Italy                         97.8                      5
                            United Kingdom          98.1                      6
                            United States          100.0                      7
                            Japan                        106.9                      8
                            Germany                    107.4                      9
                                    Source: KPMG's 2006 Competitive
                                              Alternatives Study

    For international cities with populations of more than two million, Singapore ranks as the most cost-competitive overall. Montréal is the most cost-competitive large city in the G7, followed by Atlanta, Toronto, Tampa, and Amsterdam. The city with the highest business costs is New York, followed by Frankfurt, London and San Jose.

    Among medium-sized and smaller cities included in the study, the lowest- cost city is Sherbrooke, Canada, while in Europe, the lowest-cost city is Montpellier, France.

    Commenting on the cost competitiveness of cities in the study, KPMG's Mark MacDonald, said: "There is often a tradeoff between larger cities with deeper labor pools and better support infrastructure, and smaller cities, which tend to have lower labor and facility costs."

    According to the study, labor costs typically represent the majority of location-sensitive costs, for both manufacturing and non-manufacturing operations. Facility costs represent the second largest location-sensitive cost factor, accounting for 10 to 22 percent of costs for manufacturing operations and 4 to 13 percent for non-manufacturing operations. Taxes are another key factor, representing 3 to 13 percent of total location-sensitive costs.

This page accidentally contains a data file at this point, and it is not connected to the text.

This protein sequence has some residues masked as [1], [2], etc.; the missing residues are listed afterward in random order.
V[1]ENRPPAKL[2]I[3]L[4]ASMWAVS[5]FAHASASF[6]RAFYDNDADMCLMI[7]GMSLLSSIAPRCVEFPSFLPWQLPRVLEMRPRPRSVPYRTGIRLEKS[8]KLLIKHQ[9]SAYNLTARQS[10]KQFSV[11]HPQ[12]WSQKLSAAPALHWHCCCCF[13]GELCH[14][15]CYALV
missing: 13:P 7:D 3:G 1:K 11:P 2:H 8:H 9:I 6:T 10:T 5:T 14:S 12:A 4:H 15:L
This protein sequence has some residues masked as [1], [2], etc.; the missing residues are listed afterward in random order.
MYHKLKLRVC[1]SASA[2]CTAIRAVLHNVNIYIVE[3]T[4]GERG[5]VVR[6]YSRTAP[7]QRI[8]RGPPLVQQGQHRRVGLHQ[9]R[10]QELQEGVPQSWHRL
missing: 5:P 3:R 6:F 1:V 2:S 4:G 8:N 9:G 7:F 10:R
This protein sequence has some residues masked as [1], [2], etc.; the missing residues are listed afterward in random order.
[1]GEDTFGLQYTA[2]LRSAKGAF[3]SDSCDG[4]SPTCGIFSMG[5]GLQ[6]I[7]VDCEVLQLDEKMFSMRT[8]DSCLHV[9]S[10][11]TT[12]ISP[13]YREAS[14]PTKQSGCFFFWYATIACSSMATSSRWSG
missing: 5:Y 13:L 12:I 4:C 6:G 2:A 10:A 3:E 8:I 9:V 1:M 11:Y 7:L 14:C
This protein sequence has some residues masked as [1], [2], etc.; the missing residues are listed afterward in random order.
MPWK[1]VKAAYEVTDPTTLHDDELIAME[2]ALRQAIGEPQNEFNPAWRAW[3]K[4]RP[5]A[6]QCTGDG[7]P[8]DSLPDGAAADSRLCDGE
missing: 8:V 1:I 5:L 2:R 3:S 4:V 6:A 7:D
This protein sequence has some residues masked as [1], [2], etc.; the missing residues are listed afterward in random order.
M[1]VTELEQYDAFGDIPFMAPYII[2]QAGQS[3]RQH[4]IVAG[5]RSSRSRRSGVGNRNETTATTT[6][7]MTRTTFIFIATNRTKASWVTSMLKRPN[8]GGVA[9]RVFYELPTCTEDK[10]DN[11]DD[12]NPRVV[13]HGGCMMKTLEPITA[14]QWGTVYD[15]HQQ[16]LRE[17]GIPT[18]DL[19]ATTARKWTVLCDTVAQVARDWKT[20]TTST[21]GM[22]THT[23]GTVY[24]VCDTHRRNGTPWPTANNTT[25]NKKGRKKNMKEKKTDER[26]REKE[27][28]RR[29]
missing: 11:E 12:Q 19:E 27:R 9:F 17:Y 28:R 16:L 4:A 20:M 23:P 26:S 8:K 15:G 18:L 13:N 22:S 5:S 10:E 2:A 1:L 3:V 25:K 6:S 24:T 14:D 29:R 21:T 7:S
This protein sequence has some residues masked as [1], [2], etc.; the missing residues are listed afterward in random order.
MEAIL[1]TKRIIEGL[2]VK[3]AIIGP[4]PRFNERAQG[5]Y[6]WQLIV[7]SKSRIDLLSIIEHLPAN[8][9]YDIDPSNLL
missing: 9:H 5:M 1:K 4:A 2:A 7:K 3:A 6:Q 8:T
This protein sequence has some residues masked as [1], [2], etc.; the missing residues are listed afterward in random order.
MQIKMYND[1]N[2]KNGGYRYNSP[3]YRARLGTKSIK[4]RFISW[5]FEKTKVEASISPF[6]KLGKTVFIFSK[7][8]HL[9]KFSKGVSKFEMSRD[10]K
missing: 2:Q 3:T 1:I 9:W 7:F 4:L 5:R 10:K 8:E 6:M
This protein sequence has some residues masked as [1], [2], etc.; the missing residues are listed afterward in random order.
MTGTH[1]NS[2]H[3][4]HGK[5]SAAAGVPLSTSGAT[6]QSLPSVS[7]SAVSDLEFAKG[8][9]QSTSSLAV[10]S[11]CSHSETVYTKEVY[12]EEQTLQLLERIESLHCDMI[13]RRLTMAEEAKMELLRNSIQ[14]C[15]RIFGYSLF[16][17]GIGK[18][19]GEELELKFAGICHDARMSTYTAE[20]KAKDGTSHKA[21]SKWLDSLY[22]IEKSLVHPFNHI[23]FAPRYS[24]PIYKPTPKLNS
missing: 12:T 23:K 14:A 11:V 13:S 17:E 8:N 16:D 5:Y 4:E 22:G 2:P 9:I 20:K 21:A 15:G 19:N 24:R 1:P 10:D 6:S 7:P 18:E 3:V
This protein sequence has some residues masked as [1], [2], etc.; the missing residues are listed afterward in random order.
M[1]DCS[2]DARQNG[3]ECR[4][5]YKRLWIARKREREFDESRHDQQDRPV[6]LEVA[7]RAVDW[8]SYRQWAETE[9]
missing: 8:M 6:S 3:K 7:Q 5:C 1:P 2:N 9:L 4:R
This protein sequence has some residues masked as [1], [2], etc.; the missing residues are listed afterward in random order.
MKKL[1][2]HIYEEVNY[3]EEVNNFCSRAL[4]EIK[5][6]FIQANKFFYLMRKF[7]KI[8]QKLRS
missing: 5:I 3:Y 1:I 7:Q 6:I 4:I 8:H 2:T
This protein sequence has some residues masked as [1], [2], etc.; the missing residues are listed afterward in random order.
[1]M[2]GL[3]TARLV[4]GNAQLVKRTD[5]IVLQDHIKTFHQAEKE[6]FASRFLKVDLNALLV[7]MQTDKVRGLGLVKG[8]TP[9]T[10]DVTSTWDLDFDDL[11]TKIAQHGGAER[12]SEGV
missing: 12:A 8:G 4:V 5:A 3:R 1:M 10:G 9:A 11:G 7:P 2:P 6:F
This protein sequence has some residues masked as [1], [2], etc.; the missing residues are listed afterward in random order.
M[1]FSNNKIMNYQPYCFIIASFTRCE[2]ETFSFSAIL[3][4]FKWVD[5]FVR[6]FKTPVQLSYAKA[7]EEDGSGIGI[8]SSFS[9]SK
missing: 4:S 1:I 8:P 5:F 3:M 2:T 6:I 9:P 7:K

The KPMG analysis is based on cost information collected primarily between July 2005 and January 2006. Taxes reflect tax rates in effect on January 1, 2006.

    About Competitive Alternatives

    KPMG's 2006 Competitive Alternatives study provides an independent comparison of international business location costs in 128 cities around the world. The study enables businesses executives to take a quick, initial scan of how business costs compare among a variety of cities in leading industrialized countries. It also assists KPMG professionals and economic developers in their work with businesses considering relocation, and enables policy makers to help determine the impact of a proposed tax and/or incentive policy change on the cost-competitiveness of their jurisdiction in relation to others.

    The study is available online at

    About KPMG

    KPMG is the global network of professional services firms whose aim is to turn knowledge into value for the benefit of their clients, people and the capital markets. With nearly 94,000 people worldwide, KPMG member firms provide industry-focused audit, tax, and advisory services from more than 717 cities in 148 countries.

    KPMG's member firms assist clients as they consider expanding, relocating or consolidating their business activities. More than 100 KPMG professionals throughout the world offer a variety of global location and expansion services, ranging from strategic planning, to site analysis, to determining the availability of business incentives.

    KPMG's Web site is located at

ots Originaltext: KPMG International LLP
Im Internet recherchierbar:

Media Contacts: Sharon Godsell, Media Relations, KPMG, Tel:
+1-416-777-3533,, Julie Bannerjea, Senior Manager,
Media Relations, KPMG, Tel: +1-416-777-3243,

Original content of: KPMG International LLP, transmitted by news aktuell